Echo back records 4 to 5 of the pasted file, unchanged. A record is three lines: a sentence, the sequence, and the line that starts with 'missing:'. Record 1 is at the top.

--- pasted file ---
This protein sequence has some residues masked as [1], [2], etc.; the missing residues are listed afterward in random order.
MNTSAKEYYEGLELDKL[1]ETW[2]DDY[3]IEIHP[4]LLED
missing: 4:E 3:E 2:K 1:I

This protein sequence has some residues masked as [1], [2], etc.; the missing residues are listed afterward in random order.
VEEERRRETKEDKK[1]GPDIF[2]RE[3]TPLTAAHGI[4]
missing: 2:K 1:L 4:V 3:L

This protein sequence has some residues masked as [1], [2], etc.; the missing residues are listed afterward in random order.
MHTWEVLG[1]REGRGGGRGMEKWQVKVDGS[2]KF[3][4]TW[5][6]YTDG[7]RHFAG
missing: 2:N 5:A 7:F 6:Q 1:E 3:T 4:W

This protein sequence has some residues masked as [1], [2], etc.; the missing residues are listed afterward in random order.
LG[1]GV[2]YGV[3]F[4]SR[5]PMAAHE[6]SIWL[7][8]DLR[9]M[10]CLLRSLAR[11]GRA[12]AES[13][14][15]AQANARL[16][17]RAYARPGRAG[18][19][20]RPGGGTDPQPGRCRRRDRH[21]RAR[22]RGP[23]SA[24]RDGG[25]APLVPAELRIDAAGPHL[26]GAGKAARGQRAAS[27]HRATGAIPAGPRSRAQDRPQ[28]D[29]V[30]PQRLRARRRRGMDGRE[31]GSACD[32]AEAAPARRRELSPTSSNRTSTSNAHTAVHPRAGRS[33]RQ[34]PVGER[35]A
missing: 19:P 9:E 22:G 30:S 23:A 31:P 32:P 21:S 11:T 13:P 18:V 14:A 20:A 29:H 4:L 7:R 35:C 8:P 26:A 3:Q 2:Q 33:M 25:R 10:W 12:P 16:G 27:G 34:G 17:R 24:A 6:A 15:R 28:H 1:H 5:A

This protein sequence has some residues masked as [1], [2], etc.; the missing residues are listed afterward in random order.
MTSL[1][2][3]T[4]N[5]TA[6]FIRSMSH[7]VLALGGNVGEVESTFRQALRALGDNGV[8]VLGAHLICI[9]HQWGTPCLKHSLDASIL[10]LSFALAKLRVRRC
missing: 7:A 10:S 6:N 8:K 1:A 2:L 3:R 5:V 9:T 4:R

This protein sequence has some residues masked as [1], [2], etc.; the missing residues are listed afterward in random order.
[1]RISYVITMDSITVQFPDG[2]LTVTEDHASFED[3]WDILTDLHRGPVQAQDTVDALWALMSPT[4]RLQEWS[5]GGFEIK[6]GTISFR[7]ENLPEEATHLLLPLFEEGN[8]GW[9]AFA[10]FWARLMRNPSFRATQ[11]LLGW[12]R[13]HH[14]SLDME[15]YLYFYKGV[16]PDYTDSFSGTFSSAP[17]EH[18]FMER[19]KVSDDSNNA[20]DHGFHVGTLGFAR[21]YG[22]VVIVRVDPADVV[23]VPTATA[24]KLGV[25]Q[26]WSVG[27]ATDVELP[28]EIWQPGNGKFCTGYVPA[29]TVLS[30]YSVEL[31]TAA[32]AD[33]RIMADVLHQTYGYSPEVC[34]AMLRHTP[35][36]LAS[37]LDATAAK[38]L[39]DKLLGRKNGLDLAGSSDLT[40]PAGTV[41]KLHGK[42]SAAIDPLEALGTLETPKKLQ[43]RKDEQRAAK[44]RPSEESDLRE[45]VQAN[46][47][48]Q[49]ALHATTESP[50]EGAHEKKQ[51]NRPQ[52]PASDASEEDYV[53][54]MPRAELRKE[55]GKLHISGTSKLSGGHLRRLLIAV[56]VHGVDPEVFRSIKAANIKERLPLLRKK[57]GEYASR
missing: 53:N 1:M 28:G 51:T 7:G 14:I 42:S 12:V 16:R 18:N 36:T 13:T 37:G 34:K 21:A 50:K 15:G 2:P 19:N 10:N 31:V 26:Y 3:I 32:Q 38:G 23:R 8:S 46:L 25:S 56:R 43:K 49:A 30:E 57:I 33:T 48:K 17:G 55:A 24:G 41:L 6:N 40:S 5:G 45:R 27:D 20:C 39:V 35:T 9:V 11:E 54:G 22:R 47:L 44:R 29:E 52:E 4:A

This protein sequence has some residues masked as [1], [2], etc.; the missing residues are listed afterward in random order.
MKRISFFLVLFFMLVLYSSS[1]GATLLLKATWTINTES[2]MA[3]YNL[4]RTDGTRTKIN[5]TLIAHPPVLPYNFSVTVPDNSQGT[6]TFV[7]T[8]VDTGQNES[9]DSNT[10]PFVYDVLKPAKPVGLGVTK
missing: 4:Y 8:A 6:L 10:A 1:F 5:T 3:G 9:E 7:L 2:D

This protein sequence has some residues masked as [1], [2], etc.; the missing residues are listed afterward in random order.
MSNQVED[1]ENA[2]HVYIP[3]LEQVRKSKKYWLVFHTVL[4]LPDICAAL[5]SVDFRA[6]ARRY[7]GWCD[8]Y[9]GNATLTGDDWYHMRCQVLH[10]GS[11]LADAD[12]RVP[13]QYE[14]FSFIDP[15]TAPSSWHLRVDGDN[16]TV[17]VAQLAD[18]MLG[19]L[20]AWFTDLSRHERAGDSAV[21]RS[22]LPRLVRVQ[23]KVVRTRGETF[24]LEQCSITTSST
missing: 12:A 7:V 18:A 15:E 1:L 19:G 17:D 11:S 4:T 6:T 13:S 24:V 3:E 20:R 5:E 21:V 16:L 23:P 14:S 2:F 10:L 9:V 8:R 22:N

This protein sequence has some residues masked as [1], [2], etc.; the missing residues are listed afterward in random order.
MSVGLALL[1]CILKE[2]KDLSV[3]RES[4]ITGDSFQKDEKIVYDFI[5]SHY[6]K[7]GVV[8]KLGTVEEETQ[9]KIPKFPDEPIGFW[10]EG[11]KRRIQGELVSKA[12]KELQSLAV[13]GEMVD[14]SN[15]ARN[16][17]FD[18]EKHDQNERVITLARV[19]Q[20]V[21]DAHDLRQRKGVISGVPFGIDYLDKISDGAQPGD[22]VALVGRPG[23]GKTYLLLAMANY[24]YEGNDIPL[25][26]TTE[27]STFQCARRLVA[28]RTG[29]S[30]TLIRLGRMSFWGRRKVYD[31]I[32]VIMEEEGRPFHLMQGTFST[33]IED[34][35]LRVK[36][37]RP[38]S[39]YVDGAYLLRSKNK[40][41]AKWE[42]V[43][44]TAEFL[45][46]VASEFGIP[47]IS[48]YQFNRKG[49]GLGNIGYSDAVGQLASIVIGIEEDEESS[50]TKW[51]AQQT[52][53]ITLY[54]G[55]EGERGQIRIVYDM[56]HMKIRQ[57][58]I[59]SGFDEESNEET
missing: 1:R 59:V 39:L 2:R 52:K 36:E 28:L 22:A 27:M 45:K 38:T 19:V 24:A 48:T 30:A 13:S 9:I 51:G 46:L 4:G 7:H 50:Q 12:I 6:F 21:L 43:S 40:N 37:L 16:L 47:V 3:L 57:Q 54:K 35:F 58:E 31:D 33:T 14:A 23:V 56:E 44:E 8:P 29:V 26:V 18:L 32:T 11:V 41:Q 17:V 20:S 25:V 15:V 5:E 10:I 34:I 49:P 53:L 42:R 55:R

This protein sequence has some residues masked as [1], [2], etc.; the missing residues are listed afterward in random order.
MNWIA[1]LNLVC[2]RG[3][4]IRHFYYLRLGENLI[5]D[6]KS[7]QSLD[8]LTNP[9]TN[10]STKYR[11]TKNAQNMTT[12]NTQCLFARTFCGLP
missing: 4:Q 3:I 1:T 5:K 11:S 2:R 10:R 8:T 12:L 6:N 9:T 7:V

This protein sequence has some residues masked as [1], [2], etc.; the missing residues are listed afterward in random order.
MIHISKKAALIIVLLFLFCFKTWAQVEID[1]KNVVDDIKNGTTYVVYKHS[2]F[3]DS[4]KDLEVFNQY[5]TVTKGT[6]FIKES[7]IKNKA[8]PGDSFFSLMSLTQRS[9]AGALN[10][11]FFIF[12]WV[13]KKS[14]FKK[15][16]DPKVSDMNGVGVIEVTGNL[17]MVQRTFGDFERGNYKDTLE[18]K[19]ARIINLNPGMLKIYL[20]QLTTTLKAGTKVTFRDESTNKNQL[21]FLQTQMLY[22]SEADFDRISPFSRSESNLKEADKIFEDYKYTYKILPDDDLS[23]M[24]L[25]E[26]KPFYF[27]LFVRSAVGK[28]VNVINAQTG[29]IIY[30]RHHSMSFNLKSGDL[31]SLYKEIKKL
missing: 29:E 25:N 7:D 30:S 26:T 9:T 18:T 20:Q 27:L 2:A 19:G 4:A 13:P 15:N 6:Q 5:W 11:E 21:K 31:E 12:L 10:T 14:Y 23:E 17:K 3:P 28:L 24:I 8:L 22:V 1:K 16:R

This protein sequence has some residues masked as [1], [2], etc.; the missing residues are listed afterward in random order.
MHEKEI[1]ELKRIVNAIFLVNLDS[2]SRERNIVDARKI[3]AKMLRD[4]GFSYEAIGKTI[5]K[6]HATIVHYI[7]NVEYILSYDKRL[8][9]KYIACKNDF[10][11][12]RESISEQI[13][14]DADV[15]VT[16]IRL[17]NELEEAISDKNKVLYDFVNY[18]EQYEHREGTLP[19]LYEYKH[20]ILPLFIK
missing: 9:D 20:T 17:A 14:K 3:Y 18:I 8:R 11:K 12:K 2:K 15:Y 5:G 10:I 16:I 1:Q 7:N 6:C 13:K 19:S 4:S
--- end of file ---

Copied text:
This protein sequence has some residues masked as [1], [2], etc.; the missing residues are listed afterward in random order.
LG[1]GV[2]YGV[3]F[4]SR[5]PMAAHE[6]SIWL[7][8]DLR[9]M[10]CLLRSLAR[11]GRA[12]AES[13][14][15]AQANARL[16][17]RAYARPGRAG[18][19][20]RPGGGTDPQPGRCRRRDRH[21]RAR[22]RGP[23]SA[24]RDGG[25]APLVPAELRIDAAGPHL[26]GAGKAARGQRAAS[27]HRATGAIPAGPRSRAQDRPQ[28]D[29]V[30]PQRLRARRRRGMDGRE[31]GSACD[32]AEAAPARRRELSPTSSNRTSTSNAHTAVHPRAGRS[33]RQ[34]PVGER[35]A
missing: 19:P 9:E 22:G 30:S 23:A 31:P 32:P 21:S 11:T 13:P 18:V 14:A 20:A 29:H 4:L 7:R 35:C 8:P 26:A 3:Q 2:Q 33:M 25:R 10:W 12:P 16:G 27:G 34:G 17:R 24:A 6:A 15:R 28:H 1:H 5:A

This protein sequence has some residues masked as [1], [2], etc.; the missing residues are listed afterward in random order.
MTSL[1][2][3]T[4]N[5]TA[6]FIRSMSH[7]VLALGGNVGEVESTFRQALRALGDNGV[8]VLGAHLICI[9]HQWGTPCLKHSLDASIL[10]LSFALAKLRVRRC
missing: 7:A 10:S 6:N 8:K 1:A 2:L 3:R 5:V 9:T 4:R